The immaculately produced disc is a visual and sonic gem. Performing in an outdoor amphitheater and backed by a stellar group of players, L&M appear, of course, older (both men are just shy of their 58th birthday). You wouldn't know it, though, given the still-electric vocal interplay between Messina and Loggins — god, those harmonies! — and the musicians' energy and exuberance, which flowed like a running river.
The concert includes all but one of the songs from the original Sittin' In and songs from each of their successive studio LPs. Without exception, the performances are top-notch: Messina clearly remains the musical anchor; his proficiency on acoustic and electric guitars and on the dobro is spotlighted to great effect. His singing is wonderful too, though (most notably on the antiwar "Same Old Wine"), it's obvious that Loggins' amazing pipes still make him the star.
Now, though, the two are equals. L&M makes that apparent by showcasing Loggins' skills as guitar soloist during extended jams on songs like the raucous "Angry Eyes" and as passionate harmonica player ("Same Old Wine"). The duo also tinkered with vocals - some old tunes that featured Loggins were reworked splendidly to give Messina the singer a chance to shine. In one of the evening's best highlights, "Peace of Mind," the gospel-flavored tune originally performed as a Loggins tour de force, gave Messina the lion's share of mic time (only fair, considering Jimmy wrote the tune) - but then permitted Loggins to go nuts at the song's end. A smart move: Kenny, clearly feeling the lyrics, gave a transcendent performance that outdid even his superb 1971 recording (and almost anything you'll hear by today's artists).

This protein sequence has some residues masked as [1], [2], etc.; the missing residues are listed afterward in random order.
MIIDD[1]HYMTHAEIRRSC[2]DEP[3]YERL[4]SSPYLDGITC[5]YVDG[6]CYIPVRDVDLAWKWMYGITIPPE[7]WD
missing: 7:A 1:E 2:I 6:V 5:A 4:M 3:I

As with previous L&M shows (chronicled on the duo's On Stage  and Finale ), the show begins with Ken and Jim on acoustic guitars. After moving through songs from the first Sittin' In - the DVD features lots of obligatory shots of boogeying boomers, along with a brief tribute to L&M's old saxophonist/flautist Jon Clarke, who died of kidney cancer last June - the guys take off with energetic, intricately played renditions of songs including Messina's soaring, Celtic-influenced "Be Free," Loggins' lilting rocker "Vahevala" and the jazz-inflected, down-and-dirty "You Need a Man." Throughout, the sharp backing band - particularly keyboardist Gabe Dixon and Gabe Witcher, who shines on fiddle and dobro - is engaged, enthusiastic and absolutely excellent.